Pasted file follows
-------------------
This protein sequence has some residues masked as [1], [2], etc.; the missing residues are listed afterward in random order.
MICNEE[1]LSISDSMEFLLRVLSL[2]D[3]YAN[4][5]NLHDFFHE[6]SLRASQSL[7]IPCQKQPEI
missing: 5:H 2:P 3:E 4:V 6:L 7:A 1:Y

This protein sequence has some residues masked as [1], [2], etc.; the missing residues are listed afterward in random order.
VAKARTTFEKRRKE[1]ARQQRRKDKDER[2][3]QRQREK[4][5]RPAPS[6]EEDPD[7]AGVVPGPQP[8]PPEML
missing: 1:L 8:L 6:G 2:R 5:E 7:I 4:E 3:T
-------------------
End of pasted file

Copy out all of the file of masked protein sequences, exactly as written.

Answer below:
This protein sequence has some residues masked as [1], [2], etc.; the missing residues are listed afterward in random order.
MICNEE[1]LSISDSMEFLLRVLSL[2]D[3]YAN[4][5]NLHDFFHE[6]SLRASQSL[7]IPCQKQPEI
missing: 5:H 2:P 3:E 4:V 6:L 7:A 1:Y

This protein sequence has some residues masked as [1], [2], etc.; the missing residues are listed afterward in random order.
VAKARTTFEKRRKE[1]ARQQRRKDKDER[2][3]QRQREK[4][5]RPAPS[6]EEDPD[7]AGVVPGPQP[8]PPEML
missing: 1:L 8:L 6:G 2:R 5:E 7:I 4:E 3:T